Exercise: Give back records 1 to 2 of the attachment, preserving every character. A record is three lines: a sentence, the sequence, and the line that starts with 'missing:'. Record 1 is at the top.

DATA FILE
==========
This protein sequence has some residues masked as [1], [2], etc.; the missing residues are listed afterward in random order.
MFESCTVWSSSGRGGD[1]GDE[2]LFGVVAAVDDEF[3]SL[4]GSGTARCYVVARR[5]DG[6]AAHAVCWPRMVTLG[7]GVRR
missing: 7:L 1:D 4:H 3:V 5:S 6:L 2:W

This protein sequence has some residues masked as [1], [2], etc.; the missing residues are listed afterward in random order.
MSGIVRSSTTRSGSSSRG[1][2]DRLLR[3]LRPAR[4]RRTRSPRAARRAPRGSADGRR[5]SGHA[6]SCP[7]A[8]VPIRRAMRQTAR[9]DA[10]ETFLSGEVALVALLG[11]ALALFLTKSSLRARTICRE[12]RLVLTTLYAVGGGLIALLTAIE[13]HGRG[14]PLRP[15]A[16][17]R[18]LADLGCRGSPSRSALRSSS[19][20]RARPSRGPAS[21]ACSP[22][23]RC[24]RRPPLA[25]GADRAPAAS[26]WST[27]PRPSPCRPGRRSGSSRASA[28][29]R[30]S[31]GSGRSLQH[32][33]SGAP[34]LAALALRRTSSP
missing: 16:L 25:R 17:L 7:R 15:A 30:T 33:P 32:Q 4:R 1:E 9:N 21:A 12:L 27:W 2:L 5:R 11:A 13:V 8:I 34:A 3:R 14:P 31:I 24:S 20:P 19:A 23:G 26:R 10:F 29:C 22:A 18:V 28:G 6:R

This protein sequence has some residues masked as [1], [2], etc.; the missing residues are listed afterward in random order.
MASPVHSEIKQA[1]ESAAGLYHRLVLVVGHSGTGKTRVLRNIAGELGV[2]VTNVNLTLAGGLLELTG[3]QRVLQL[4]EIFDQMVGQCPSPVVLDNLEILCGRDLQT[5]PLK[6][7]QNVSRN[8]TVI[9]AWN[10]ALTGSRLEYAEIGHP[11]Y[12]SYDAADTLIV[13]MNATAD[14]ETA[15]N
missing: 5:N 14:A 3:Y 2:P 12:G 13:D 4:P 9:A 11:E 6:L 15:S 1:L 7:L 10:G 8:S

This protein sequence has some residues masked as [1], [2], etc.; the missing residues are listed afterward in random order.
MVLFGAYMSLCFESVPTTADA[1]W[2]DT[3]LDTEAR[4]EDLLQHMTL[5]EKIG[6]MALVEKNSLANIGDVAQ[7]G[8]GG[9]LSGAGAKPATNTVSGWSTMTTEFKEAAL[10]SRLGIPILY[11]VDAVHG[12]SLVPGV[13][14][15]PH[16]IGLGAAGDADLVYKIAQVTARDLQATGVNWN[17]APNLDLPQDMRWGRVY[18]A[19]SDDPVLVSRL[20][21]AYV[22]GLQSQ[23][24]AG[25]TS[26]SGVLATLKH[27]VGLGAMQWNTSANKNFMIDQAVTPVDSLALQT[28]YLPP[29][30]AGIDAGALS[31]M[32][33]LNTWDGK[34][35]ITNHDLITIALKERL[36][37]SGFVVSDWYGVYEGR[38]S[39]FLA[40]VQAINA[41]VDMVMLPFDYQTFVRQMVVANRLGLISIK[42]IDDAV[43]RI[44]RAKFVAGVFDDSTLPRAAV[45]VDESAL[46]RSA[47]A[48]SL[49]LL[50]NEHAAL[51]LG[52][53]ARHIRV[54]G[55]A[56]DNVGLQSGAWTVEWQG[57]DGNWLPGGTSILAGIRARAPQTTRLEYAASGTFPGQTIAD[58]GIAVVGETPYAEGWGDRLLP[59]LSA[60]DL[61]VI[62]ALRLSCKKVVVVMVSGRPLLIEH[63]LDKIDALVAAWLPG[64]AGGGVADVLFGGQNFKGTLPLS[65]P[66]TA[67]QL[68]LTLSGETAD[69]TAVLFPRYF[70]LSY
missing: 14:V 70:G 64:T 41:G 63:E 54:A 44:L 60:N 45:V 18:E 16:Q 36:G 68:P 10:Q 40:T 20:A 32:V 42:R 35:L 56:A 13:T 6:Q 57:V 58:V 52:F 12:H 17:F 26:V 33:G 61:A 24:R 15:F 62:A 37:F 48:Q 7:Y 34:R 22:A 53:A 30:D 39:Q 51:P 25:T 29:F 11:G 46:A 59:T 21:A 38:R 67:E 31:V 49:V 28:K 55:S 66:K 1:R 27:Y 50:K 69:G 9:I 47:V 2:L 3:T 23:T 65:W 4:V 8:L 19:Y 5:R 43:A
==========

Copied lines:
This protein sequence has some residues masked as [1], [2], etc.; the missing residues are listed afterward in random order.
MFESCTVWSSSGRGGD[1]GDE[2]LFGVVAAVDDEF[3]SL[4]GSGTARCYVVARR[5]DG[6]AAHAVCWPRMVTLG[7]GVRR
missing: 7:L 1:D 4:H 3:V 5:S 6:L 2:W

This protein sequence has some residues masked as [1], [2], etc.; the missing residues are listed afterward in random order.
MSGIVRSSTTRSGSSSRG[1][2]DRLLR[3]LRPAR[4]RRTRSPRAARRAPRGSADGRR[5]SGHA[6]SCP[7]A[8]VPIRRAMRQTAR[9]DA[10]ETFLSGEVALVALLG[11]ALALFLTKSSLRARTICRE[12]RLVLTTLYAVGGGLIALLTAIE[13]HGRG[14]PLRP[15]A[16][17]R[18]LADLGCRGSPSRSALRSSS[19][20]RARPSRGPAS[21]ACSP[22][23]RC[24]RRPPLA[25]GADRAPAAS[26]WST[27]PRPSPCRPGRRSGSSRASA[28][29]R[30]S[31]GSGRSLQH[32][33]SGAP[34]LAALALRRTSSP
missing: 16:L 25:R 17:L 7:R 15:A 30:T 33:P 32:Q 4:R 1:E 9:N 21:A 12:L 27:W 2:L 5:R 11:A 13:V 8:I 34:A 3:R 14:P 31:I 24:S 20:P 19:A 23:G 26:R 10:F 29:C 22:A 18:V 28:G 6:R